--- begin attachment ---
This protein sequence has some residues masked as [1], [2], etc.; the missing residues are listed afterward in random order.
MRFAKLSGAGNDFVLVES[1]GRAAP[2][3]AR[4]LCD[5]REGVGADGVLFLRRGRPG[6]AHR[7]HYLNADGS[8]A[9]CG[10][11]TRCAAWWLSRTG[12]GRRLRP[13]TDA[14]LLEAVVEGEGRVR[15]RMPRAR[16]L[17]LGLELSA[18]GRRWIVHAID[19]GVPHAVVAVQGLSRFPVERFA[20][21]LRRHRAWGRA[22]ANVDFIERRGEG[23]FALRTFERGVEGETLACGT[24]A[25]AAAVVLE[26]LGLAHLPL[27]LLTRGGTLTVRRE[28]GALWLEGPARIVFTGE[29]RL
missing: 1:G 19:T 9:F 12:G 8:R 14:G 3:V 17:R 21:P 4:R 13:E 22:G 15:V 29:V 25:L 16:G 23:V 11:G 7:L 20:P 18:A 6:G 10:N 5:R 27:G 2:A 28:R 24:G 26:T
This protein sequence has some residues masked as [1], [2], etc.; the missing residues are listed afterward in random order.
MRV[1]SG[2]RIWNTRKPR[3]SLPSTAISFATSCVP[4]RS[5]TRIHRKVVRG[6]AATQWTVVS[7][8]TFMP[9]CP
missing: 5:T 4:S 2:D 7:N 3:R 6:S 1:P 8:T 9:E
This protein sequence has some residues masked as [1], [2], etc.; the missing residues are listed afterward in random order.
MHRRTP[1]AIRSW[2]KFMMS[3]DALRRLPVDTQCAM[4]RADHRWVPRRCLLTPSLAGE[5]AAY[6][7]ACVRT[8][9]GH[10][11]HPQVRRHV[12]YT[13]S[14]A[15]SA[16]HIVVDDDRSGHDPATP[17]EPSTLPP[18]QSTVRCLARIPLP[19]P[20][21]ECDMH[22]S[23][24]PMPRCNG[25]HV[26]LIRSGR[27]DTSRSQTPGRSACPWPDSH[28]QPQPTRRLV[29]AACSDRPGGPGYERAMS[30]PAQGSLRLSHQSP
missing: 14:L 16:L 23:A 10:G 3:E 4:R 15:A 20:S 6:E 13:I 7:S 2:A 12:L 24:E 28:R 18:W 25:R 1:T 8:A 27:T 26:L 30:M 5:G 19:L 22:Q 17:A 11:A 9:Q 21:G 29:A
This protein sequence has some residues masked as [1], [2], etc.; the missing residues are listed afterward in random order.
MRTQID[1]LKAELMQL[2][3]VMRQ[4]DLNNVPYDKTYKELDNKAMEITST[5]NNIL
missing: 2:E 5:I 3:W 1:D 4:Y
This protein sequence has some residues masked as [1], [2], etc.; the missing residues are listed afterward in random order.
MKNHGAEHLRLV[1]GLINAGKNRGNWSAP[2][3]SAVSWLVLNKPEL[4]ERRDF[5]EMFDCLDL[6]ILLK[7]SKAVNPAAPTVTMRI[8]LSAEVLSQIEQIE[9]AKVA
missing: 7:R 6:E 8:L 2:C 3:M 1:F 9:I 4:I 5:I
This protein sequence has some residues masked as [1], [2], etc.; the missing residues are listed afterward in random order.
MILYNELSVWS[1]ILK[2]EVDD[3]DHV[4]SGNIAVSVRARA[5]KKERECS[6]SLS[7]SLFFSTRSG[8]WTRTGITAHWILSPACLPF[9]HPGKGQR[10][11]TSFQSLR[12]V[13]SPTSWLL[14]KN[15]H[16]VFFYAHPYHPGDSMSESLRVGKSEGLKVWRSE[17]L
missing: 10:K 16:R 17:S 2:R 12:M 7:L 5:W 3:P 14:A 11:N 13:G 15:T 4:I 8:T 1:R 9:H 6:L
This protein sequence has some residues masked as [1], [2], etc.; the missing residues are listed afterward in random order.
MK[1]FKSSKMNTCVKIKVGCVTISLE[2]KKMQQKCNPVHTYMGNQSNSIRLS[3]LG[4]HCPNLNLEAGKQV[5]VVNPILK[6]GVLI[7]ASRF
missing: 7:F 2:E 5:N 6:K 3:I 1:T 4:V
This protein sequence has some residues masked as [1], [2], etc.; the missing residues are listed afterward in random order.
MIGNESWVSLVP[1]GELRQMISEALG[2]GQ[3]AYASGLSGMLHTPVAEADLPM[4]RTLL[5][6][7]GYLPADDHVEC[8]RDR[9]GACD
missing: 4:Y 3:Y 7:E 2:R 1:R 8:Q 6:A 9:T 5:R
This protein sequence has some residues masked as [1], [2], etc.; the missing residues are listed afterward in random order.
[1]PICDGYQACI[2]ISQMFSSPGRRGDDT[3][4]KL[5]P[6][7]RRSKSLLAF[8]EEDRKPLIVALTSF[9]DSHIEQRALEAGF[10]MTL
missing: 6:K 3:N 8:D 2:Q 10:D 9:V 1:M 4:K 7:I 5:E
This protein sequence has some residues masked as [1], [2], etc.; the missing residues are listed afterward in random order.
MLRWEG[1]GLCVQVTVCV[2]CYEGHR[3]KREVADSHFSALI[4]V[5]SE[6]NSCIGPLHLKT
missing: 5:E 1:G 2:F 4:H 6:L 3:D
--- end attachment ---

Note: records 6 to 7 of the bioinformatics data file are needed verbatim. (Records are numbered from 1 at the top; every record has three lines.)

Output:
This protein sequence has some residues masked as [1], [2], etc.; the missing residues are listed afterward in random order.
MILYNELSVWS[1]ILK[2]EVDD[3]DHV[4]SGNIAVSVRARA[5]KKERECS[6]SLS[7]SLFFSTRSG[8]WTRTGITAHWILSPACLPF[9]HPGKGQR[10][11]TSFQSLR[12]V[13]SPTSWLL[14]KN[15]H[16]VFFYAHPYHPGDSMSESLRVGKSEGLKVWRSE[17]L
missing: 10:K 16:R 17:S 2:R 12:M 7:L 5:W 3:P 14:A 11:N 13:G 15:T 4:I 8:T 1:R 9:H 6:L
This protein sequence has some residues masked as [1], [2], etc.; the missing residues are listed afterward in random order.
MK[1]FKSSKMNTCVKIKVGCVTISLE[2]KKMQQKCNPVHTYMGNQSNSIRLS[3]LG[4]HCPNLNLEAGKQV[5]VVNPILK[6]GVLI[7]ASRF
missing: 7:F 2:E 5:N 6:K 3:I 1:T 4:V